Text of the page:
God TV Responds to Critics: ‘We’re Not Trying to Convert Jews; We Just Want Them to Accept Jesus as the Messiah’

Regulatory body in charge of broadcasting in Israel is currently investigating whether God TV, which launched its new Israeli channel two weeks ago, is in violation of its terms of license, which forbid proselytizing

Judy Maltz
Judy Maltz
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GOD TV's CEO Ward Simpson during a broadcast.
GOD TV's CEO Ward Simpson during a broadcast.Credit: Screen capture from Youtube
Judy Maltz
Judy Maltz

Fearful of losing its license to broadcast in Israel, an evangelical network insists that its missionary activities are not a violation of Israeli law.

In a video message posted over the weekend, God TV CEO Ward Simpson declared that the network has no intention of using its platform to convert Jews to Christianity, which could be considered a violation of its broadcasting license and of Israeli law.

He suggested, rather, that its goal was to persuade Jews in Israel to embrace Jesus as the messiah without renouncing their Judaism – that is to say, it hoped to turn them into Messianic Jews, also sometimes known as “Jews for Jesus.”

“Proselytizing in Israel is a very touchy subject,” said Simpson in a video posted on the God TV website on Friday. “You cannot try to convert Jews, you cannot try to make them become a Christian, which we aren’t anyway. ... Those things you can’t do and we won’t do. We just teach and preach and share Christian content, and let the Lord do the rest. Our Messianic Jewish brothers and sisters don’t convert. They continue to live the lives of Jews. They just believe Yeshua is the messiah, and they follow him.”

The Cable and Satellite Broadcasting Council, the regulatory body that operates under the auspices of the Israeli Communications Ministry, is currently investigating whether God TV, which launched its new Israeli channel, Shelanu, two weeks ago, is in violation of the terms of its license. Its license stipulates that it cannot carry programs that wield “undue influence” on viewers. This would include proselytizing.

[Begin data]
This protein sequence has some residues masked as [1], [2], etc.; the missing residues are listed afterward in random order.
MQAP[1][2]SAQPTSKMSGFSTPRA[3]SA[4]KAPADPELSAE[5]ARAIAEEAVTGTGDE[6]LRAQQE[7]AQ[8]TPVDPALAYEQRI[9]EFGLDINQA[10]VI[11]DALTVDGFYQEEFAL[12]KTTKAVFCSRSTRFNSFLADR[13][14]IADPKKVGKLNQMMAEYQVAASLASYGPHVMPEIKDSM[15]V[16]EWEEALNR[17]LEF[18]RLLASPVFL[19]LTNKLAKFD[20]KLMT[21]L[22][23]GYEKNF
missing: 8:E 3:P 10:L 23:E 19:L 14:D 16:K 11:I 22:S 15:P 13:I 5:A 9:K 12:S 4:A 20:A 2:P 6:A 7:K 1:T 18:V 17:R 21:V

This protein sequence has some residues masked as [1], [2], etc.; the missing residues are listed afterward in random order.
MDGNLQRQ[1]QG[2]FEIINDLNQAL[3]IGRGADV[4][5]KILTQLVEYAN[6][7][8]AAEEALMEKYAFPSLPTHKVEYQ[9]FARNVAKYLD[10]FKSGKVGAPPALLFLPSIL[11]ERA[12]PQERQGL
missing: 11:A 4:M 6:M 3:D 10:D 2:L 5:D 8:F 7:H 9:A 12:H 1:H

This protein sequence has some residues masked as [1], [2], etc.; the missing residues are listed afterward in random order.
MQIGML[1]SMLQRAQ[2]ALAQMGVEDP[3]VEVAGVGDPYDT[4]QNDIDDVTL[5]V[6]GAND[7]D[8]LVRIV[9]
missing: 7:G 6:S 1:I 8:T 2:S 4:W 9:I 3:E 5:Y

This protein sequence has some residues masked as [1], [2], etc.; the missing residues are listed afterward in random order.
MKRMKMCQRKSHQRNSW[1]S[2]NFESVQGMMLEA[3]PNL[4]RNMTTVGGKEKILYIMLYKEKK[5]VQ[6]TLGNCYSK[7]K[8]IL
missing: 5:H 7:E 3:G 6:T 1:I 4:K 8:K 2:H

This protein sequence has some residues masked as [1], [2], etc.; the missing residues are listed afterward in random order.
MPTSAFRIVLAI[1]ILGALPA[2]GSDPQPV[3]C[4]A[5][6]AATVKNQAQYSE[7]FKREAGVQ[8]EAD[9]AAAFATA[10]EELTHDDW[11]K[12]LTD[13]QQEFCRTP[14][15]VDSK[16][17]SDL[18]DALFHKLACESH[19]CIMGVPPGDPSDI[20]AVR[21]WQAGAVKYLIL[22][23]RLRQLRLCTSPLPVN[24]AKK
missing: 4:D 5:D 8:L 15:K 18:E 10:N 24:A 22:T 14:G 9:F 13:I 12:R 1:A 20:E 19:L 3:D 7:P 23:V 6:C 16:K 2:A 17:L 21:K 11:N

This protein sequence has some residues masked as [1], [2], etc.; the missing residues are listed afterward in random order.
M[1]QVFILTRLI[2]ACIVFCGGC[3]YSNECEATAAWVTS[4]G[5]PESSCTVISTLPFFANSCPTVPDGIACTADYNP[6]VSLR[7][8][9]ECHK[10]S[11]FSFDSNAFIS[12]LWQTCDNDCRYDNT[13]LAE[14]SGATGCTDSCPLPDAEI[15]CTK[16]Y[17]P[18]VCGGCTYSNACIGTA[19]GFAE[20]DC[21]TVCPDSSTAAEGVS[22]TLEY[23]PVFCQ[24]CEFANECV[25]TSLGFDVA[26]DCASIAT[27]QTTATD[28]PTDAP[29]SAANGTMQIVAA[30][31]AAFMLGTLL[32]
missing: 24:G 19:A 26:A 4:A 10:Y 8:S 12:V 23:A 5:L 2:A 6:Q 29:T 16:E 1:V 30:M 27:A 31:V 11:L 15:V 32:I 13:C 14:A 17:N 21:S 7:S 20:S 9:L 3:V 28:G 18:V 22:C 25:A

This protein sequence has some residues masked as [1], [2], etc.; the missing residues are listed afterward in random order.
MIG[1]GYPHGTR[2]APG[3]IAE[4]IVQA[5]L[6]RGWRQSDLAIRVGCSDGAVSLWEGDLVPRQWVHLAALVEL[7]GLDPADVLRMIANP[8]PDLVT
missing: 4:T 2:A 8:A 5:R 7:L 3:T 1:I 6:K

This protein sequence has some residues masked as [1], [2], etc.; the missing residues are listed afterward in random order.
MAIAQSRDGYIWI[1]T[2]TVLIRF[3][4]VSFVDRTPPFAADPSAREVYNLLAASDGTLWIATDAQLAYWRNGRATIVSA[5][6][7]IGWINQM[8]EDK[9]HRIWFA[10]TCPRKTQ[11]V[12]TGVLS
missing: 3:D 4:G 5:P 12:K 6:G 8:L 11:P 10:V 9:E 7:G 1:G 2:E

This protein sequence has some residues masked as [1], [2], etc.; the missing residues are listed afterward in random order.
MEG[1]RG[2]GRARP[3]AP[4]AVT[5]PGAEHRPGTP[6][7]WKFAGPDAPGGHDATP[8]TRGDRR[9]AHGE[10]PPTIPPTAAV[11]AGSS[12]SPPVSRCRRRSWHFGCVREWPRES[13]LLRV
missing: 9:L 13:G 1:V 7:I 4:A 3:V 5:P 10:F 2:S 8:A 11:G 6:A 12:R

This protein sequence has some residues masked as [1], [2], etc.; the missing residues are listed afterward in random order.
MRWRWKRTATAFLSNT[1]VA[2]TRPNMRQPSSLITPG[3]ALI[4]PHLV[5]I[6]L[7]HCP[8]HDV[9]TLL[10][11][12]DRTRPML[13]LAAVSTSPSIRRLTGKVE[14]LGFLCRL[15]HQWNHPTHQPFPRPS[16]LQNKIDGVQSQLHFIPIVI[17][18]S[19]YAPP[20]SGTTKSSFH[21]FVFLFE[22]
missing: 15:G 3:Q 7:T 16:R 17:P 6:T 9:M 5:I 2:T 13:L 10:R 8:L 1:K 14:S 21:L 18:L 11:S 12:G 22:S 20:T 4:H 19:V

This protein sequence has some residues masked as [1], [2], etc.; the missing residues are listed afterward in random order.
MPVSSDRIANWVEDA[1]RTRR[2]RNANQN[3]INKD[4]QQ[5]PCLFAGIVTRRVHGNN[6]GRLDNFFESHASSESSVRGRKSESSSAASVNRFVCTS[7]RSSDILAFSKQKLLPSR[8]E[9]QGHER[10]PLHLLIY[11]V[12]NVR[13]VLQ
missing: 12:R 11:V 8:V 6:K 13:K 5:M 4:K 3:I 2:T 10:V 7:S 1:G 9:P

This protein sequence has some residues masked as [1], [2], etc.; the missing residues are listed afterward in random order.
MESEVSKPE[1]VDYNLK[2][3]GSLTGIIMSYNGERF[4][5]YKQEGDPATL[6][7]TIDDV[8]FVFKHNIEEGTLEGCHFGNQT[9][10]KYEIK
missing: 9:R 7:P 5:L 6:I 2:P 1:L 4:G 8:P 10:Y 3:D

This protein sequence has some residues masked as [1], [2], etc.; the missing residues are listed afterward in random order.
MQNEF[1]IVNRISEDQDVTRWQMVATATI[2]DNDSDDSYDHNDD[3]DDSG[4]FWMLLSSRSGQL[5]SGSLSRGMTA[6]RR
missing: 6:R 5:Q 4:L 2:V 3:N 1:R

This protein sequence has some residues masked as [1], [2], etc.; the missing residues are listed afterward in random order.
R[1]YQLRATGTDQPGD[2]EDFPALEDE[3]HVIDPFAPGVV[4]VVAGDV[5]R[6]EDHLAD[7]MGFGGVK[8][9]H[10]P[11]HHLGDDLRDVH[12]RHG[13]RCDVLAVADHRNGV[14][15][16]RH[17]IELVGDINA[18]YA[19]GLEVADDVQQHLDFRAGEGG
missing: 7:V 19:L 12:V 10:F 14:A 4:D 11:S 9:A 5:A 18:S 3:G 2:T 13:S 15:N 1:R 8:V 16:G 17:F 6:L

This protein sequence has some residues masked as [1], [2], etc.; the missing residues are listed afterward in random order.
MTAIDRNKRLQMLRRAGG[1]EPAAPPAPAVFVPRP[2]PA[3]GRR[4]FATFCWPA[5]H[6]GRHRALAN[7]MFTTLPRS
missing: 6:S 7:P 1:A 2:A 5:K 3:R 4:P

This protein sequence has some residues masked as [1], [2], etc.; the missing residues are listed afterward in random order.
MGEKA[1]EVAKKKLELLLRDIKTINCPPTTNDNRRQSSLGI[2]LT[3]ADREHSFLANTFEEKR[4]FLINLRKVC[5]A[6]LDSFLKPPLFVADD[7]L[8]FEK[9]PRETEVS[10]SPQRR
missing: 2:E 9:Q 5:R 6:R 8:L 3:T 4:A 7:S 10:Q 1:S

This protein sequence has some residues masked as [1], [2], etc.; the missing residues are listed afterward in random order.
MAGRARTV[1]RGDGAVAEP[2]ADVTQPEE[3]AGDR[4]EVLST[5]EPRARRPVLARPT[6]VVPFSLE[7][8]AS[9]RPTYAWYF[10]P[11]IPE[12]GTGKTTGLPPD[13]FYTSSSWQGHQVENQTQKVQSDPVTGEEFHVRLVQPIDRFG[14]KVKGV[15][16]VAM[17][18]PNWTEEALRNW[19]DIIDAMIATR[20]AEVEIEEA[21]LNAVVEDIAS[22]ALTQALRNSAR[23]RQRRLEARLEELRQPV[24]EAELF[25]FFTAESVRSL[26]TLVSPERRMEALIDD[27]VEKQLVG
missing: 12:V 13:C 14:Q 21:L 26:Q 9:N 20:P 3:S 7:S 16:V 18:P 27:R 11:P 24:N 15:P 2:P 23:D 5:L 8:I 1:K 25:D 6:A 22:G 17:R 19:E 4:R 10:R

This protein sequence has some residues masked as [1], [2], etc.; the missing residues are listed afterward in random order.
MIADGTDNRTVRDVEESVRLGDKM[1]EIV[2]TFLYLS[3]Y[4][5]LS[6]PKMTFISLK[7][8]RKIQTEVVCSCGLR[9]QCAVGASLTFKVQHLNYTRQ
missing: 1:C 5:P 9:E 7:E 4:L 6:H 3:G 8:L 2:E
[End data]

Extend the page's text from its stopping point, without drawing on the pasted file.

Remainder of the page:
Ward Simpson, CEO of GOD TV, speaks about GOD TV launching in Israel

The council launched the investigation after it became aware of a video message posted by Simpson, in which he declared that the new channel aimed “to take the gospel of Jesus into the homes and lives and hearts of the Jewish people.”

The video message was taken down after the investigation was announced. Asher Biton, chairman of the council, told Haaretz that God TV had never shared its plans to use the cable channel for missionary activities. What the cable council had been told, he said, was that the channel would carry programming earmarked for pro-Israel, Christian audiences.

In the latest video message, Simpson said he regretted that “some of the language I used was offensive to some folks and maybe not in keeping with what we can and cannot say on the network.” He also apologized “for anything we might have said or done to create the appearance that we’re not going to follow the guidelines.”

He also promised “to follow all the rules and regulations that govern our TV license.”

At the same time, he refused to rule out missionizing. “The subject of preaching about Jesus is a touchy one, and we do understand that, and we have to be sensitive to it,” he said. “But that’s what we do, and that’s who we are. We’re Christians, and we’re called to go into the world and preach the gospel. That’s what we’re trained to do, and that’s what we’re doing.”

A group of evangelicals taking part in a "We Love Israel" march in Jerusalem, October 2019. (Illustrative)Credit: Olivier Fitoussi

God TV is a huge international Christian network that broadcasts in some 200 countries around the world. It signed a seven-year contract with Hot, the Israeli cable television provider, to host Shelanu. More than 700,000 Israeli households subscribe to Hot, which controls nearly 50 percent of the multichannel market in the country.

Shelanu is broadcast on Hot's Channel 182. The description provided to subscribers on television screens says it is a “faith-based channel geared toward pro-Israel Christians.” Some of its programs are translated or dubbed into Hebrew, while others are produced locally by the Israeli Messianic community

It is not the first Christian channel to broadcast in Israel. Other examples include Daystar and Middle East Television. Shelanu is the first, however, to broadcast in Hebrew and to openly flaunt its missionary activities.

In a letter sent several months ago to members of the Messianic community in Israel, God TV regional director Ron Cantor wrote: “This has never been done before. We have tried to fly below the radar, not because we are ashamed or seeking to hide anything, but because the Orthodox community will do anything to keep the message of Yeshua out of this country. Please pray.”

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